Nova Scotia Power preparing for severe winter storm; customers urged to plan for outages


Nova Scotia Power is ramping up the biggest pre-storm mobilization of personnel and resources in the company’s history in advance of a severe winter storm that is forecast to bring hurricane force winds to Nova Scotia tomorrow (THURSDAY).

“This is a bigger storm than the one that hit last week,” said Karen Hutt, President & CEO of Nova Scotia Power. “The wind predictions are stronger, gusting up to 140 kilometres per hour, and more sustained, plus there is snow and rain on the front end.”


“We are calling in crews from as far away as Hydro Quebec. By tomorrow (THURSDAY), we will have more than 1,000 people dedicated to storm response, including frontline crews, damage assessors, planners, engineers, support staff, and customer care representatives.”


Nova Scotia Power has been monitoring the storm, planning response, and securing resources for days. The company decided yesterday (TUESDAY) to activate its Emergency Operations Centre (EOC) at 8 p.m. today (WEDNESDAY). The EOC is the nerve centre for outage restoration planning and response and is staffed with employees representing all aspects of the company.


Nova Scotia Power will operate its EOC until the last customer is safely restored. Crews will begin restoring power as soon as it’s safe to do so, but when winds are gusting above 80 km/hour, they have to make on-site assessments of whether to stand down for safety. Restorations may not be able to begin until winds subside on Friday. “Weather forecasts suggest this could be the most damaging storm since Post Tropical Storm Arthur,” Hutt said. “Customers should be prepared for power outages lasting through the weekend, and perhaps into early next week. Freezing temperatures are predicted, so please plan for the safety of yourself and your family.”


Nova Scotia Power is opening its four payment depots in Kentville, Chester, Stellarton and Shelburne, as well its head office in Halifax, as comfort centres from 8 a.m. to 8 p.m. beginning tomorrow (THURSDAY) and through to the end of local outage restoration. Customers who’ve lost power will be able to warm up, have some coffee or hot chocolate, and recharge their devices. The specific locations are:

• Kentville – 3 Calkin Drive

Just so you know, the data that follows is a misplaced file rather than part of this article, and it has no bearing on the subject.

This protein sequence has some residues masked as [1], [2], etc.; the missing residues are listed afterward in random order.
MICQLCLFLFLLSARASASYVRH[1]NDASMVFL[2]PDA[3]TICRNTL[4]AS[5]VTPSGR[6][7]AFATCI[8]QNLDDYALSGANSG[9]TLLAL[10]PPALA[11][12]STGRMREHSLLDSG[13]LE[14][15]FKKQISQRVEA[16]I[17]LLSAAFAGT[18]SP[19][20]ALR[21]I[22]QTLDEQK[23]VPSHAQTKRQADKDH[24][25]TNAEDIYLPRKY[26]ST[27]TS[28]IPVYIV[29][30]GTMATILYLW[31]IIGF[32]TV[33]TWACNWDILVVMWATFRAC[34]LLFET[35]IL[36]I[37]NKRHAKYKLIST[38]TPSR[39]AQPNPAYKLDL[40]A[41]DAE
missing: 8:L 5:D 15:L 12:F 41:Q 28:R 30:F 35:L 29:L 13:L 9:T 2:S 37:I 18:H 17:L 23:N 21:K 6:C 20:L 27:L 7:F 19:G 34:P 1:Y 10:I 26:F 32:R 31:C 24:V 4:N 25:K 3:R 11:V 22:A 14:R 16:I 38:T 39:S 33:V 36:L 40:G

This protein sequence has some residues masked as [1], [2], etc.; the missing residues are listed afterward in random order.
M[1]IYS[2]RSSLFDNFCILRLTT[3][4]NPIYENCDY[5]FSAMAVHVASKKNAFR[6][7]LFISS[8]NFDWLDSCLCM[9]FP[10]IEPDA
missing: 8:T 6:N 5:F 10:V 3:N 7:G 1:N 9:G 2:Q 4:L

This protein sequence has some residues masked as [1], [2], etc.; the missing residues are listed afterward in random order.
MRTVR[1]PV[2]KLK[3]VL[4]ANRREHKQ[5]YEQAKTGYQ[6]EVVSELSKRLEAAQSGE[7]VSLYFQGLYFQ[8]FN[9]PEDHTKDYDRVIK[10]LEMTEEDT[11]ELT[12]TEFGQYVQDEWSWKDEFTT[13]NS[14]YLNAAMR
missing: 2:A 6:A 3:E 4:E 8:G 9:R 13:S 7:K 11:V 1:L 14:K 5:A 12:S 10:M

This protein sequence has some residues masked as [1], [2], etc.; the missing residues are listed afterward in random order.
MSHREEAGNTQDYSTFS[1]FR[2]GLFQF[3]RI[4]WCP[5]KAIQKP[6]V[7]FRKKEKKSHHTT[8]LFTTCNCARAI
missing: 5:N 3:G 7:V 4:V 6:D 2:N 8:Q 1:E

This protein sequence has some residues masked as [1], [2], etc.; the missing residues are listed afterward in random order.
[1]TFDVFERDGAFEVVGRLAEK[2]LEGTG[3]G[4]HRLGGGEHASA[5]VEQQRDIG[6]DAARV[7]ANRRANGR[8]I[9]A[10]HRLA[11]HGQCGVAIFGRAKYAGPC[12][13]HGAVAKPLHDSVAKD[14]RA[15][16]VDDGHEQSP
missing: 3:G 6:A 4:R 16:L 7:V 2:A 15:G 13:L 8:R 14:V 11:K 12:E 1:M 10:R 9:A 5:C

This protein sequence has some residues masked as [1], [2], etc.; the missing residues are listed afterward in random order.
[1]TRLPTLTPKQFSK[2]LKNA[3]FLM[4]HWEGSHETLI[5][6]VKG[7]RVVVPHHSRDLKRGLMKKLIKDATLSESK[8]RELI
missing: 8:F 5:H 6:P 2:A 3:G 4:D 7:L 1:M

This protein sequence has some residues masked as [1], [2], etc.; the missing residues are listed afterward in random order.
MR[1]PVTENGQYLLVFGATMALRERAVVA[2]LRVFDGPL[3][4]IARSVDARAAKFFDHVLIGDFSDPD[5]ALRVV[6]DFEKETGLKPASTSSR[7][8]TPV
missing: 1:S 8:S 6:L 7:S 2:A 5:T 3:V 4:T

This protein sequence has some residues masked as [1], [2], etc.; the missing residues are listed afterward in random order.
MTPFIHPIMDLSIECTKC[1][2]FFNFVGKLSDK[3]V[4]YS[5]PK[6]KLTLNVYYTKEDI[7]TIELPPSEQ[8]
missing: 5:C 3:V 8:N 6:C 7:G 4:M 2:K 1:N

• Chester – 96 Valley Road

• Stellarton – 26 Bridge Avenue

• Shelburne – 261 Ohio Road

• Halifax – 1223 Lower Water Street


Nova Scotia Power will also work with provincial and local emergency management organizations to understand where and when other comfort centres are open, so it can provide that information to customers. “We want customers to stay safe, and we want to do what we can to help them be comfortable, while we respond to this storm,” Hutt said. “People were patient and supportive during the recovery from the Christmas Day storm. It showed that if we all pull together we can get through these extreme storms safely.”

Your safety is the number one priority. If you see a downed wire, please stay away and report it to us at 1-877428-6004. If you are concerned about an immediate public or personal safety risk, please call 911. Nova Scotia Power encourages customers to plan for their safety. Some tips include:

• Monitoring local weather forecasts

• Having an emergency kit that includes flashlights, a battery-powered radio and fresh water

• Ensuring backup generators are installed properly outdoors • Charging electronic device

• If you lose power, turn off and unplug electrical equipment, such as televisions and computers to prevent damage when power is restored.

• Visit for a full list of safety and storm preparedness tips.


Outage Information Customers can report outages by calling Nova Scotia Power at 1-877-428-6004. Customers can get their latest estimated restoration by calling Nova Scotia Power at 1-877-428-6004 or checking Restoration Priorities In situations where there are multiple power outages, Nova Scotia Power restores power in phases to ensure critical services like hospitals can stay open before beginning work in other areas. Larger outages on transmission lines and in substations are restored ahead of smaller outages to restore electricity to the greatest number of customers.


Source: Media Release

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